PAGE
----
Research Papers:

Integrin α9 gene promoter is hypermethylated and downregulated in nasopharyngeal carcinoma

PDF |  HTML  |  How to cite  |  Order a Reprint

Oncotarget. 2015; 6:31493-31507. https://doi.org/10.18632/oncotarget.5154

Metrics: PDF 753 views  |   HTML 1043 views  |   ?  

Imran Nawaz, Li-Fu Hu, Zi-Ming Du, Khalid Moumad, Ilya Ignatyev, Tatiana V. Pavlova, Vladimir Kashuba, Malin Almgren, Eugene R. Zabarovsky and Ingemar Ernberg _


Imran Nawaz1,2*, Li-Fu Hu1,#, Zi-Ming Du1,3*, Khalid Moumad4,5, Ilya Ignatyev1*, Tatiana V. Pavlova1, Vladimir Kashuba1, Malin Almgren6,7, Eugene R. Zabarovsky1,8, Ingemar Ernberg1,#

1Department of Microbiology, Tumor and Cell Biology, Karolinska Institutet, Stockholm, Sweden

2Department of Microbiology, Faculty of Life Sciences, University of Balochistan, Quetta, Pakistan

3State Key Laboratory of Oncology in South China, and Department of Pathology, Sun Yat-Sen University Cancer Center, Guangzhou, P.R. China

4Department of Molecular Genetic Epidemiology, German Cancer Research Center (DKFZ), Heidelberg, Germany

5Oncovirology Laboratory, Institut Pasteur du Maroc, Casablanca, Morocco

6Department Clinical Neuroscience, Karolinska Institutet, Stockholm, Sweden

7Centre for Molecular Medicine, Stockholm, Sweden

8Department of Clinical & Experimental Medicine, Division of Cell Biology, Linköping University, Linköping, Sweden

*These authors have contributed equally to this work

#These senior authors have contributed equally to this work

Deceased 2013

Correspondence to:

Ingemar Ernberg, e-mail: ingemar.ernberg@ki.se

Li-Fu Hu, e-mail: lifu.hu@ki.se

Keywords: nasopharyngeal carcinoma, ITGA9, DNA methylation, notI microarrays, epigenetics

Received: March 15, 2015     Accepted: August 27, 2015     Published: September 08, 2015


Epigenetic silencing of tumor suppressor genes (TSGs) by promoter methylation can be an early event in the multi-step process of carcinogenesis. Human chromosome 3 contains clusters of TSGs involved in many cancer types including nasopharyngeal carcinoma (NPC), the most common cancer in Southern China. Among ten candidate TSGs identified in chromosome 3 using NotI microarray, ITGA9 and WNT7A could be validated. 5′-aza-2′ deoxycytidine treatment restored the expression of ITGA9 and WNT7A in two NPC cell lines. Immunostaining showed strong expression of these genes in the membrane and cytoplasm of adjacent control nasopharyngeal epithelium cells, while they were weakly expressed in NPC tumor cells. The ITGA9 promoter showed marked differentially methylation between tumor and control tissue, whereas no differentially methylation could be detected for the WNT7A promoter. The expression level of ITGA9 in NPC tumors was downregulated 4.9-fold, compared to the expression in control. ITGA9 methylation was detected by methylation specific PCR (MSP) in 56% of EBV positive NPC-cases with 100% specificity. Taken together, this suggests that ITGA9 might be a TSG in NPC that is involved in tumor cell biology. The possibility of using ITGA9 methylation as a marker for early detection of NPC should further be explored.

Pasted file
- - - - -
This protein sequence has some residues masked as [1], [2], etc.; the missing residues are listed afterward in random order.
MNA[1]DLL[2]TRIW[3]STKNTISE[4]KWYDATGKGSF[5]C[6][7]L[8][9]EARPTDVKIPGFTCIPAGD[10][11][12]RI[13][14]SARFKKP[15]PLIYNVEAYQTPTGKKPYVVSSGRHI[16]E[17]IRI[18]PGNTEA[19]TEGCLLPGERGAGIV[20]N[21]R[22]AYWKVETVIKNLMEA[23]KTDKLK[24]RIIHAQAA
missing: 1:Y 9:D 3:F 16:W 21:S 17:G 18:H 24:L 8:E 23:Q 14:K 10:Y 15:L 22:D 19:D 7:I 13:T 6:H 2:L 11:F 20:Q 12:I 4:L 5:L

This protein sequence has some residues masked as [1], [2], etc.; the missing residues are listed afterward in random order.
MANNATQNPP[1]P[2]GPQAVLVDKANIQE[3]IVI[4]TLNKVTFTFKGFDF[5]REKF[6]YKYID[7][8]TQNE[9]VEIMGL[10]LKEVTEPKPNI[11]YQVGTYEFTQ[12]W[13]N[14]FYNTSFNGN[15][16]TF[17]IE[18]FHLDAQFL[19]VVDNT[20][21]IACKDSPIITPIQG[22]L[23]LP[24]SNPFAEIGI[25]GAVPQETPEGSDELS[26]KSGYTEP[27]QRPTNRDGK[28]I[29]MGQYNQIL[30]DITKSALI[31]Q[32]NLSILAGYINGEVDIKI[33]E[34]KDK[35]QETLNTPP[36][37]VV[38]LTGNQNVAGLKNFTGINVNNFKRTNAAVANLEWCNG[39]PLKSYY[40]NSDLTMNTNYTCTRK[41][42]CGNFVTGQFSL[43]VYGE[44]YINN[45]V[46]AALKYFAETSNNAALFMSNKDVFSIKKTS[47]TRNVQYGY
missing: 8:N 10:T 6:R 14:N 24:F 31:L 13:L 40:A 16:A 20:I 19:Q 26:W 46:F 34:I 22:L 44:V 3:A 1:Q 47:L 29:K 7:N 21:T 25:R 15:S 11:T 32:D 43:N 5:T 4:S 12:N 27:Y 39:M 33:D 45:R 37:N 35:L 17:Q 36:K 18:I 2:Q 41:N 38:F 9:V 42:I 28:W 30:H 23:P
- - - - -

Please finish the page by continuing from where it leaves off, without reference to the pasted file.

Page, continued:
Integrin α9 gene promoter is hypermethylated and downregulated in nasopharyngeal carcinoma | Nawaz | Oncotarget


Nasopharyngeal carcinoma (NPC) is a malignant tumor that arises in the surface epithelium of the posterior wall of the nasopharynx [1]. Its clinical presentation, epidemiology, and histopathology are different from typical squamous cell carcinomas of the head and neck [2]. NPC has a marked ethnic and geographic distribution. Specifically, its most common form, WHO type III is highly prevalent in Southern China, Southeast Asia, North Africa and Greenland, and shows a close to 100% prevalence of Epstein-Barr virus (EBV) in the tumor cells [37]. Regardless of the geographic distribution, NPC is suggested to result from the contribution and interplay of at least three distinctly different factors including environmental, genetic as well as EBV infection [8].

NPC patients in stages I and II of the disease have a significantly longer overall survival compared with those in stages III and IV. The five-year survival rate for stage III or IV patients is only around 40 to 50%, while it can be as high as 95% for stage I or II patients [911]. Because of non-specific local symptoms and the inconvenience of full clinical examination of the nasopharynx, approximately 70% of NPC patients are only diagnosed when the tumor has reached an advanced stage with a poor prognosis [3, 10, 12]. Thus, early diagnosis of NPC is essential to achieve satisfactory treatment outcome. Finding biomarkers for detection of NPC at an early stage and monitoring recurrent tumor would contribute significantly to improve survival and guide the choice of subsequent therapy, particularly in the high incidence regions.